When he awoke the morning of June 28, US Navy Chief Petty Officer Bill Lemocks (retired) was prepared to begin a major home improvement project. He was enhancing the appearance of his tiered garden, the first phase of many, to bring more curb appeal to his front yard.
Bill made the trip to a local hardware store and purchased twenty 45-pound bags of white marble landscaping chips, loaded them by hand into his SUV and then subsequently unloaded the bags in his yard. Cutting each bag open and sprinkling the chips around the base of the garden, he was well on his way to creating an attractive new look for the sloped lawn.
The project took about three days. “With the heat and my 68-year-old body – though in pretty good shape – I carefully paced myself so as to not overdo it,” said Bill.
It was a challenge, “even for a young buck, which I am certainly not,” noted Bill, but he had a mission to complete. With no muscle aches and no pain, Bill thought he was in the clear for an injury. But by mid-week, the first signs of pain began in his shoulders and neck. Yet, he continued to work on his garden, powering through the pain, with his ‘never quit warrior attitude’ developed, over 36 years in the Navy.
Day-by-day the pain increased exponentially in Bill’s left trapezius, the large triangular muscles extending over the back of neck and shoulders used to help move the head and support the arms. He self-medicated with Tylenol, topical muscle creams and ice packs. Still the pain marched over his back and shoulders with determination. Despite his best efforts of pain management, his symptoms got worse by the minute.
After squirming and wiggling his way into a semi-comfortable lying position on day six, Bill was able to get a little rest. “I managed to drift off for a few hours, only to be abruptly awoken by severe pain in my upper back. This level of pain could only be delivered by the devil himself,” said Bill.
With no other options available at 3 am, and unable to withstand the extreme pain any longer, Bill and his wife made the decision to drive to the Tallahassee Memorial Emergency Center – Northeast.
In the midst of the COVID-19 pandemic, Bill and his wife were both nervous about visiting the emergency center.
“Considering everything that’s going on, I was sensitive to the risk of getting coronavirus, especially at my age,” noted Bill. “We decided if things looked a little sketchy, we wouldn’t stay. But I also knew I had to get treatment.”
Upon arrival, his concerns were alleviated. Bill saw face masks being worn by the entire staff in the Emergency Center - Northeast. Physicians and nurses were using appropriate personal protective equipment, and Bill – like all patients – was given a mask, had his temperature taken and was asked a series of screening questions when he entered the emergency center. Bill’s wife waited in the car while he went through triage to prioritize his care. In less than fifteen minutes, Bill was able to see Edward Eastman, MD, emergency medicine physician at TMH and former Marine. Needless to say, the common bond of military experience made for a trusting relationship between patient and doctor.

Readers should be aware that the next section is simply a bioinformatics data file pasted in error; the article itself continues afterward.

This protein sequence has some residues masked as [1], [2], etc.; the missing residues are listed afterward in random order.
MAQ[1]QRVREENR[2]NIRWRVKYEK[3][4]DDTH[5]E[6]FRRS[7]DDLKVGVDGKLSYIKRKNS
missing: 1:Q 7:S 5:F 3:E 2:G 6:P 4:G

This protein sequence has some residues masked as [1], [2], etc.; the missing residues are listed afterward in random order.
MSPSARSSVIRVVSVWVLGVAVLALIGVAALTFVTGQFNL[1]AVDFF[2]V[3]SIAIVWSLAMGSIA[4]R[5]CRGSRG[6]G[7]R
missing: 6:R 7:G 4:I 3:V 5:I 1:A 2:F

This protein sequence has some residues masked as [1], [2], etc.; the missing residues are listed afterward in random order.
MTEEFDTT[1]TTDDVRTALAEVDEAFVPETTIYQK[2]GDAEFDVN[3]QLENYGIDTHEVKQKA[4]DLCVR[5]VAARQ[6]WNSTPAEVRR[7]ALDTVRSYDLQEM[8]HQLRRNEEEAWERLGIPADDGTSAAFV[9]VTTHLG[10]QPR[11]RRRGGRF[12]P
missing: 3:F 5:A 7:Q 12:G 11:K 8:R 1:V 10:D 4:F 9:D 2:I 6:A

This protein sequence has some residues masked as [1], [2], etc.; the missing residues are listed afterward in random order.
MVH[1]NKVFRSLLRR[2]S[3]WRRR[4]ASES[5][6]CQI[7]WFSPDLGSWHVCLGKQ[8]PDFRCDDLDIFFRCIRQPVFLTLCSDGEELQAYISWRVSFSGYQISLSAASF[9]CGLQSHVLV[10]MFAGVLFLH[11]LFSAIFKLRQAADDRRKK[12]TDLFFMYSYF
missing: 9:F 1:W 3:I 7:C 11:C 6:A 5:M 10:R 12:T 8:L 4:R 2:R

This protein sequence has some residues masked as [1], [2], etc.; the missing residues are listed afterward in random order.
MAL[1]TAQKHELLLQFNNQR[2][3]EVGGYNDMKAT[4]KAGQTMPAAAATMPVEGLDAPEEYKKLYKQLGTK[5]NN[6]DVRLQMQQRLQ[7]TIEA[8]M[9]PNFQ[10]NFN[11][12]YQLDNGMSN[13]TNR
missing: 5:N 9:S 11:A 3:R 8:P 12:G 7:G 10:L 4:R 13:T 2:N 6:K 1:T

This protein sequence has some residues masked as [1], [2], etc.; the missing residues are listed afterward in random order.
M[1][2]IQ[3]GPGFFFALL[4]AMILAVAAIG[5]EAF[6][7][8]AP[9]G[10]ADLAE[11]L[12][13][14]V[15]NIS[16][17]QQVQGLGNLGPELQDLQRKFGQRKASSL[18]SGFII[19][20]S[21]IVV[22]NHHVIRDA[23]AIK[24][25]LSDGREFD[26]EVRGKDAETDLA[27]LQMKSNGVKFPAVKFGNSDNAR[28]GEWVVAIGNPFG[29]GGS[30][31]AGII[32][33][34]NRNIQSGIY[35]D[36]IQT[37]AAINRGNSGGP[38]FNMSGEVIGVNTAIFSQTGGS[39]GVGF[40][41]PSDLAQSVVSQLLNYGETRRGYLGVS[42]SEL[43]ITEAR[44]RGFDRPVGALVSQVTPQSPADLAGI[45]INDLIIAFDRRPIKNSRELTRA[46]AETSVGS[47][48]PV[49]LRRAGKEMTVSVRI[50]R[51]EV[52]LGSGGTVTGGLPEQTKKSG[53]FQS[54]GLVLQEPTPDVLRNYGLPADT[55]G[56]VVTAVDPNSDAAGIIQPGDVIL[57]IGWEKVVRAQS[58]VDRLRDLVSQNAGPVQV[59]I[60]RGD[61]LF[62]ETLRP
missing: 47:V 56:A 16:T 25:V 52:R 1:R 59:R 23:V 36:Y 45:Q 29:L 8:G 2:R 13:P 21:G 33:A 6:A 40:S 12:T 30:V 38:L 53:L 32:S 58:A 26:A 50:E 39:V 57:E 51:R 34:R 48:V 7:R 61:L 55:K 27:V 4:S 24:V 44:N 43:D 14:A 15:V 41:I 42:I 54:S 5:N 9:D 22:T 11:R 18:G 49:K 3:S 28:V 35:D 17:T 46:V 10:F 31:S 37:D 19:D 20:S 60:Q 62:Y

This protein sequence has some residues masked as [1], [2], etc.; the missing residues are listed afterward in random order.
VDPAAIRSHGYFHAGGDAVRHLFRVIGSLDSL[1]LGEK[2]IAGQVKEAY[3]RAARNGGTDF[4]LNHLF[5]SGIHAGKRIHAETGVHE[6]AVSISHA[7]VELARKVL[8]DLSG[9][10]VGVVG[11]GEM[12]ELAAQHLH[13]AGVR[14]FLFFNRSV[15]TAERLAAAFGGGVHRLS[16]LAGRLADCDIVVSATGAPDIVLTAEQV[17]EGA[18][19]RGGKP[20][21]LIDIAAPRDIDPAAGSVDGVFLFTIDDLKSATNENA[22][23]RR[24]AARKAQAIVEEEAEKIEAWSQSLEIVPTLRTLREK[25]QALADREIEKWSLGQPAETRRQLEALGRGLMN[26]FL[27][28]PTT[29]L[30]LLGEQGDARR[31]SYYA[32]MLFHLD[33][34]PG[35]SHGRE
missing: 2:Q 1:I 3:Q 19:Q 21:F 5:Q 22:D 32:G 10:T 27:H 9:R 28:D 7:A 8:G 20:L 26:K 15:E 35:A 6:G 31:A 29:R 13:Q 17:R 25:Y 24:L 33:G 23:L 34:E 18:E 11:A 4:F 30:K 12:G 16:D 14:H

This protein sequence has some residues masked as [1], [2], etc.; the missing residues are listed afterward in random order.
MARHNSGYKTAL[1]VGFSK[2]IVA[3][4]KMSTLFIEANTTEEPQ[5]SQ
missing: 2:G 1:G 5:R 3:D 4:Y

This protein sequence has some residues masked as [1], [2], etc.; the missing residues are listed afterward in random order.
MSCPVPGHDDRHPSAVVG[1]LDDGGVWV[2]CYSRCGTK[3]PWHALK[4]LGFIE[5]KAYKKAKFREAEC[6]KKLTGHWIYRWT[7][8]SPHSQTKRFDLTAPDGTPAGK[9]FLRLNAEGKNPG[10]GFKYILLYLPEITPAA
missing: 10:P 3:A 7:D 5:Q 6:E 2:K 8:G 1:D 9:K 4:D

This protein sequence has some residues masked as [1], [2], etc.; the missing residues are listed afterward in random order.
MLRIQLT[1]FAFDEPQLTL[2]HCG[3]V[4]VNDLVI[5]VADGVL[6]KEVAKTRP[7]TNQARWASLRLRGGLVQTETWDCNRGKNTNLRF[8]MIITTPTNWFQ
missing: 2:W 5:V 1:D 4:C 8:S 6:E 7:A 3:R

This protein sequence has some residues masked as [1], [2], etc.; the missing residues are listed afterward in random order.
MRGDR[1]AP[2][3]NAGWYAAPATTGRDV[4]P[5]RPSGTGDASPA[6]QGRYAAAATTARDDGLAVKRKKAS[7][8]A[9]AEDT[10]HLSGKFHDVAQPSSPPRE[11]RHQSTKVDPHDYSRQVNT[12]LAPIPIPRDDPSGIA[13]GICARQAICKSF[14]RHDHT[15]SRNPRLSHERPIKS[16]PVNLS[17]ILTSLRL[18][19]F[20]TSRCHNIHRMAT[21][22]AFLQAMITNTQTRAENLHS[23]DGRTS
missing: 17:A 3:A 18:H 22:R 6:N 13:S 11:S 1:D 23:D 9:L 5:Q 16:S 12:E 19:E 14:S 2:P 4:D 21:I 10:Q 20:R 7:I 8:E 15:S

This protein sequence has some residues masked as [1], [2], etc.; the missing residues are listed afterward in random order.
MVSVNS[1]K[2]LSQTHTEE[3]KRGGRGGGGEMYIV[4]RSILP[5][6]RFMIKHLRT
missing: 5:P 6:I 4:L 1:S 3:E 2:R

“It’s always rewarding to provide our patients with high quality, professional emergency medical care – it’s what we do day-in and day-out – but it’s especially rewarding amidst the pandemic when we know patients are delaying care in fear of COVID-19,” said Dr. Eastman. “I’m so glad Chief Lemocks made the decision to come to us to receive care and was able to experience the safety protocols we have in place firsthand. He was a pleasure to treat and is expected to make a full recovery.”
After examination, Dr. Eastman confirmed that Bill had severely strained his left trapezius muscle. However, in an abundance of caution, Dr. Eastman ordered a chest x-ray and an electrocardiogram (EKG) to rule out a possible heart attack.
Two hours later, Bill was on his way home with a clean bill of health and a prescription for pain medication. Although the clinical care put him on the mend and told him to take it easy for a few weeks, what struck him most about his visit was the level of increased patient safety and protection taken by the emergency center staff to prevent the spread of COVID-19.
“It was obvious they were well prepared. I was instantly put at ease,” added Bill. “Everyone was thoughtful, highly professional and very caring. It made me feel proud to be cared for in Tallahassee.”
A month after visiting the Emergency Center- Northeast, Bill is actively working out, walking five to six miles a day and focusing on completing his garden.
To learn more about how Tallahassee Memorial HealthCare is keeping patients, visitors and colleagues safe, please visit TMH.ORG.